BME7900 Seminar Series - Alexander Nikitin, MD, PhD
Weill Hall 226
Our next speaker is Dr. Alexander Nikitin from our own Cornell Veterinary Medicine. He is a Professor of Pathology, the Director of the Cornell Training Program in Stem Cell Research and the Director of the Graduate Minor in Stem Cell Biology in Dept of Biomedical Sciences. Dr. Nikitin is also applying for Field Membership with the Meinig School of Biomedical Engineering.
Ovarian Cancer-prone Cell States
Abstract: Ovarian/extra-uterine high-grade serous carcinoma (HGSC) is the most common and aggressive type of ovarian cancer. It often has no symptoms at early stages and over 80% of patients are diagnosed at advanced, usually incurable, cancer stages, when the tumors have already metastasized. Current diagnostic, prognostic and therapeutic approaches have made very limited impact on curing HGSC. A major limitation has been that the actual cells-of-origin are not clearly established. Current advances to address this problem by a combination of single cell transcriptomics, cell lineage tracing and organoid systems will be discussed.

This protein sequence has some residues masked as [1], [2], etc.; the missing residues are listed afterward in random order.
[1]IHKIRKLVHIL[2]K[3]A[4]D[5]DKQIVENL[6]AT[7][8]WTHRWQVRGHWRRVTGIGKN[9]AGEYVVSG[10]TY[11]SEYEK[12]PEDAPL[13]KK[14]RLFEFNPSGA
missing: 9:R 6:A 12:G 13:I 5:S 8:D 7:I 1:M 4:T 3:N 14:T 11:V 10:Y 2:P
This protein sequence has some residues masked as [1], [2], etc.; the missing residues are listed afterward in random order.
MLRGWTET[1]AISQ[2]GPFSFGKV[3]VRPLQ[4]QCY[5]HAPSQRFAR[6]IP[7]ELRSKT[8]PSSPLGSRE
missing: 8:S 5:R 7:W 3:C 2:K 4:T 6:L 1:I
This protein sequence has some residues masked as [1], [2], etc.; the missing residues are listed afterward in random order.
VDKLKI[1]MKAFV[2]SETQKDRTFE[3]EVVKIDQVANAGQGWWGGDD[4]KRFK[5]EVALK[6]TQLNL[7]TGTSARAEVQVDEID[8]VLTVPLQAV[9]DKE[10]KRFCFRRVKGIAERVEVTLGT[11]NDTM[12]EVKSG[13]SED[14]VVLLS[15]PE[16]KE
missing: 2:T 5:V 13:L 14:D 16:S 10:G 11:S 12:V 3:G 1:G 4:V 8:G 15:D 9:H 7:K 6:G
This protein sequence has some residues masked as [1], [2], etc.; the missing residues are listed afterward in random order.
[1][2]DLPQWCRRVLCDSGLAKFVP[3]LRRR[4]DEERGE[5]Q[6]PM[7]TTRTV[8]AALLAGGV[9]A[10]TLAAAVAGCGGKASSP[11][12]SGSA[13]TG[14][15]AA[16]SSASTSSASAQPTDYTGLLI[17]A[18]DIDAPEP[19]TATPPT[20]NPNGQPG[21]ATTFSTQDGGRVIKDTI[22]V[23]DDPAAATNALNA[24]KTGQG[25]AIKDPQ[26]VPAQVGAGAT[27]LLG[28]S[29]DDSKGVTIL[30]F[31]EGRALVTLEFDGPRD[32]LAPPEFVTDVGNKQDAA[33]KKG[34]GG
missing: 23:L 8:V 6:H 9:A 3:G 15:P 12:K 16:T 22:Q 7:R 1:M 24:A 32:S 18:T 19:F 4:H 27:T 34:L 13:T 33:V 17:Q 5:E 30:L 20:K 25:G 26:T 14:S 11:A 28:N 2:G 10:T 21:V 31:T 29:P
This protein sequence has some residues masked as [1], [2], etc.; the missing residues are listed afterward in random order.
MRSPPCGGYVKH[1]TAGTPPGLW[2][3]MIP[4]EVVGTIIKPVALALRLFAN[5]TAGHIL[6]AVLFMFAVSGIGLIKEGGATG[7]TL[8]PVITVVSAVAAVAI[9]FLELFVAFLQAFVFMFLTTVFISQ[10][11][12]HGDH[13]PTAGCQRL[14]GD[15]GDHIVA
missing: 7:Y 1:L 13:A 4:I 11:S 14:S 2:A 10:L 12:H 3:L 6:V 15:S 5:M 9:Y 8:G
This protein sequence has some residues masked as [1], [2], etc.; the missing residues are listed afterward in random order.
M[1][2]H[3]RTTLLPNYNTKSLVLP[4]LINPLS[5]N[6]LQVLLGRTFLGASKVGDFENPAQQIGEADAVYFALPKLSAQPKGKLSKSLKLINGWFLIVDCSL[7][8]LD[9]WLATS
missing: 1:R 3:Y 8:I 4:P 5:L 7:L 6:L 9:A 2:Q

Bio: Alexander Nikitin, M.D., Ph.D. is Professor of Pathology in the Department of Biomedical Sciences and Leader of the Cornell Stem Cell Program at the Cornell University. He is also Director of Stem Cell Biology Minor and Adjunct Faculty Member in the Jackson Laboratory, Bar Harbor, ME. Dr. Nikitin earned his M.D. (with Distinction) from the Pavlov First Medical Institute and Ph.D. in Pathology from the Petrov Research Institute of Oncology, both in St. Petersburg, Russia. After diagnostic pathology work at the Petrov Research Institute of Oncology in St. Petersburg, Russia, he performed postdoctoral and junior faculty research at the University of Essen Medical School in Germany and at the University of Texas Health Science Center at San Antonio in Texas. Dr. Nikitin joined the Cornell University faculty in 2000 and initiated formation of the Cornell Stem Cell Program in 2008. Dr. Nikitin's research aims to understand how aberrations in molecular and cellular mechanisms governing the tissue homeostasis may lead to cancer initiation and progression. In that area, his laboratory discovered a novel cancer-prone stem cell niche in the ovarian surface epithelium, showed that cancer propensity of various transitional epithelial zones may be explained by presence of cancer-susceptible stem and progenitor cells therein, and established a number of autochthonous mouse models of human cancer suitable for stem cell research studies. In addition to studies of stem cell identity, cell fate decision and homeostasis in mouse models, Dr. Nikitin's research also utilizes human organoid systems, CRISPR-based genome interrogation approaches, and single cell transcriptomics. Dr. Nikitin's research is complemented by collaborations with developmental and systems biologists, as well as by cross-disciplinary collaborations in technology-oriented areas, such as nonlinear microscopy, intravital imaging and nanotechnology.